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Gayness and Meaning, Part 1 5 April 2006

Posted by Todd in Gay and Lesbian Culture, Gay and Lesbian History, Gay Rights, Homosexuality, Inequality & Stratification, Queer Theory, Sexuality.

Religious and ethnic communities raise their own children and pass on communal meanings, knowledge, and practices to their offspring. Gay men and women come from all of these communities, and emerge with the cultures of their parents. Their sexual desires and potential relationships are necessarily refracted through the perceptions of homosexuality they receive from their parent's communities and from the dominant culture (hidden ethnicity) of the society at large.

Pic 1: A 1952 meeting of the Mattachine Society (Harry Hay, the founder, is to the far left); this was right before the organization was taken over by conservative men who, in the context of McCarthyist America, were afraid of the backlash of society against such a "homophile" organization.

If an individual's general sexual desires fall within the norms of his/her culture of origin, s/he will enact their sexuality as a matter of course, or what I would call habitually or unconsciously. Humans learn the meanings of all the aspects of sexuality—ranging from the desire itself to sexual acts and from relationships to representations of sex in media—in interaction with their social environments and each other. If an individual's desires deviate from the norms, s/he effectively "trips" on those desires, bringing them into consciousness, such that s/he must deal with them directly. Many choices are open to the individual, depending on the context, ranging from repression to full and open expression. The individual is put in the position of having to make meaning for an experienced desire that cuts against the culture of origin. In the United States, depending on the sub-culture of origin, an individual with same-sex desires can construct meanings of homosexuality that are at worst deeply homophobic and at best probably indifferent. But once the same-sex desires are brought into consciousness and not repressed, the individual must figure out form him- or herself what that desire will mean, how they will behave, how they will express their gender, how they will form relationships, what kinds of representations of sex and gender they want to consume. Most importantly, the individual will have to re-value his or her sexuality, usually counter to their culture of origin.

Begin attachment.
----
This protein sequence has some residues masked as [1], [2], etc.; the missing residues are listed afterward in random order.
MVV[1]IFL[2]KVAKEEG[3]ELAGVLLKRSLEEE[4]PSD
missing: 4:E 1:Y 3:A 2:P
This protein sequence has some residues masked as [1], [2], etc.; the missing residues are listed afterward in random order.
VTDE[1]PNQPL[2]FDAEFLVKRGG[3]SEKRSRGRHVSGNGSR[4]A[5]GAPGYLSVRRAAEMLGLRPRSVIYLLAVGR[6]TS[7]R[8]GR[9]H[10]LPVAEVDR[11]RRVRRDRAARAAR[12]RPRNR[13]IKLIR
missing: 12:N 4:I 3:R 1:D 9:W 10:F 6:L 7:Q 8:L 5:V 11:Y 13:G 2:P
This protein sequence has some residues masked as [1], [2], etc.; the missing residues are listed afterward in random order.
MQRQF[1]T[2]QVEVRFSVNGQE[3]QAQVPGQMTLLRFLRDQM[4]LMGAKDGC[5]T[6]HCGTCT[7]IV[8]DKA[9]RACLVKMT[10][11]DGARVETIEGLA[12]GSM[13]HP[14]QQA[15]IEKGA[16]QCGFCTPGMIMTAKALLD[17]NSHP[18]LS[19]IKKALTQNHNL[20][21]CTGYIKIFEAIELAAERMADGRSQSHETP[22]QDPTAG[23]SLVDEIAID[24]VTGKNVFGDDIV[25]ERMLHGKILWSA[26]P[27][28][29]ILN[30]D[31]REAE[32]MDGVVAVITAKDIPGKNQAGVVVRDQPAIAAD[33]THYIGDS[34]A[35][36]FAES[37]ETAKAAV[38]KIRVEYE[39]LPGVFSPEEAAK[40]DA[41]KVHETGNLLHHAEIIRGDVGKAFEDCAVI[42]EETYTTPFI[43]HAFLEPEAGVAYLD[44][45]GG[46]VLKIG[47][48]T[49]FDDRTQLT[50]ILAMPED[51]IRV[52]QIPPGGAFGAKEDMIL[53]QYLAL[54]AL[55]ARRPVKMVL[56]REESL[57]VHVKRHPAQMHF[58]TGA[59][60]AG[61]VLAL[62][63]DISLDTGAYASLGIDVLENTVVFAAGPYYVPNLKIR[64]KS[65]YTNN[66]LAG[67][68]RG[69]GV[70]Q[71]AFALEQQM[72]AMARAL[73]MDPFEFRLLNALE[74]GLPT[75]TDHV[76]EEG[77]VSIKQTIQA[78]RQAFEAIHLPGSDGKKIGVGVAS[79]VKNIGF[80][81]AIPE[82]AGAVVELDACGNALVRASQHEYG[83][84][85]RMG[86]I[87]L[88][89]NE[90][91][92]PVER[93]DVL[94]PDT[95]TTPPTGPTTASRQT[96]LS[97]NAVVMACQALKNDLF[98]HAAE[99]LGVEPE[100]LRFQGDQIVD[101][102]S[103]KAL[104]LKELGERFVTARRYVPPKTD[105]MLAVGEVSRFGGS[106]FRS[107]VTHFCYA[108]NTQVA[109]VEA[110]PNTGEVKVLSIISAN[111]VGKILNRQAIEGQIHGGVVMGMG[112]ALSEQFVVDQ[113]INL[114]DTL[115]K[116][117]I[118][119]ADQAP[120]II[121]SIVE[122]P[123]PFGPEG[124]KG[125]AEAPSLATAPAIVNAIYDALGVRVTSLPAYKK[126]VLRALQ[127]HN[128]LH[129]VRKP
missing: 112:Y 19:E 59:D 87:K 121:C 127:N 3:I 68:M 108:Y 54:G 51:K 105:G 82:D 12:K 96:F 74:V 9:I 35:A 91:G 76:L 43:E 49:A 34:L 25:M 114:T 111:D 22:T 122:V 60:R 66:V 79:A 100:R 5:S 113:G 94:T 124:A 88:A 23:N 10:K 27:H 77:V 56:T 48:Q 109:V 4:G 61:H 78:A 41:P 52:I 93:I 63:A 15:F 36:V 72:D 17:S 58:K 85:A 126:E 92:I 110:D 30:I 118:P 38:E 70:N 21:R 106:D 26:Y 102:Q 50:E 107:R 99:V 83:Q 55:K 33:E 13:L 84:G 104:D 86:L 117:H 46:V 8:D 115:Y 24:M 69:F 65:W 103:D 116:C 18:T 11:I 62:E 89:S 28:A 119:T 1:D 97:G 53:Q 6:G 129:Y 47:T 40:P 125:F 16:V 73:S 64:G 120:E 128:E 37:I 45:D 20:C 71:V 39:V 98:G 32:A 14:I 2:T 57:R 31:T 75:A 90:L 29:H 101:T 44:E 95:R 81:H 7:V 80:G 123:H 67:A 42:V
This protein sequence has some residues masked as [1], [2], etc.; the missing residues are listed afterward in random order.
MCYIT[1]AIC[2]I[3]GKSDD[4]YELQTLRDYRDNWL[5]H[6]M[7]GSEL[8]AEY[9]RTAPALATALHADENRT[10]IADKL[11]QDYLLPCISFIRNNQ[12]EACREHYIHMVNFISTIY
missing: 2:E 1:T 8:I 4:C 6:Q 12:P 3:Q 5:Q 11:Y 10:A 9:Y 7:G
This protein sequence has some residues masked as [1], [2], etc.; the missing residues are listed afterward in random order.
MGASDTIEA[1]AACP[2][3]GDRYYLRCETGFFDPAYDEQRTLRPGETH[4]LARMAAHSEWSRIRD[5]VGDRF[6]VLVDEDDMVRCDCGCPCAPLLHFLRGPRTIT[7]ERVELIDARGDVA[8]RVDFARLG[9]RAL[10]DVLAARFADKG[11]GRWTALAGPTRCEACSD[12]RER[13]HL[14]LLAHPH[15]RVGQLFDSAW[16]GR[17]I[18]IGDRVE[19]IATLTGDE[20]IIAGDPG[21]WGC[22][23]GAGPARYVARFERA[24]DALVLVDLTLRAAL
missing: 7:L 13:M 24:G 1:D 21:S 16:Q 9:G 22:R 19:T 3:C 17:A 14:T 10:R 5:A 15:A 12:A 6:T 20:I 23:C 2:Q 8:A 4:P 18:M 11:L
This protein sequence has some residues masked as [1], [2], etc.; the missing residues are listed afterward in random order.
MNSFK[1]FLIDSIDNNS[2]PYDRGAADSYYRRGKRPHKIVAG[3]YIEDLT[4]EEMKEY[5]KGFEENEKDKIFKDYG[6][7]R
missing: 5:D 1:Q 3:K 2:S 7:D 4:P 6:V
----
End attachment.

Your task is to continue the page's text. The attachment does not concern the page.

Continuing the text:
Pic 2: A page from Vector magazine from the summer of 1966, when the hippies first took over Golden Gate Park; gay men in San Francisco looked toward the counter-culture as a possible model for constructing their own public sexualities.

Historically and anthropologically, nearly every society has a "homosexual role" for individuals with desires toward the same sex, usually one each for men and women (in some cultures the roles preceded the desires, and individuals would be chosen to fulfill the homosexual role, regardless of their desires). Where such roles exist, they may span from criminal and mentally ill, to gifted shaman (in many cultures, women aren't/weren't considered to even be capable of sex, so there was no "homosexual role" necessary in that context for a woman). The individual may accept the particular homosexual role of their culture, or continue to "trip," if the assigned role doesn't fit with the confluence of their desires, especially the confluence of desires for sex objects and acts, desires for kinds of relationships, desires for a certain gender expression, and a desire for social and cultural statuses within the society.

Pic 3: An illustration from Gay Sunshine, ca. 1970: "Rising Up Gay: The Struggle to Live and Love"

Americans with same-sex desires have only been working to construct egalitarian and public homosexualities since the mid-1920s. My research of 1960s San Francisco suggests that the best possible way for gay men and women to construct meaningful lives (to make sense of their desires, their sexualities, their genders, and their relationships) is in interaction with other gay men and women. Many queer scholars are fond of repeating the mantra that "homosexuality is socially constructed." Without dipping into the etiological debate (the cause of same-sex desire), I would argue that "social construction" is a material, literal process of interaction, and that the best possible situation is for gay men and women to have the social context within which to "socially construct" the meanings of their homosexualities. The beauty of the gay community is its diversity and the incredible tension within it: This is evidence of the ongoing process of individuals and groups identifying with each other and creating meaningful lives.

Pic 4: One of many Gay-Ins in Golden Gate park in the early 1970s; many gay men and women refused to confine their sexuality and relationships to private organizations, bars, and house parties, opting instead for out and public displays of their sexual selves.

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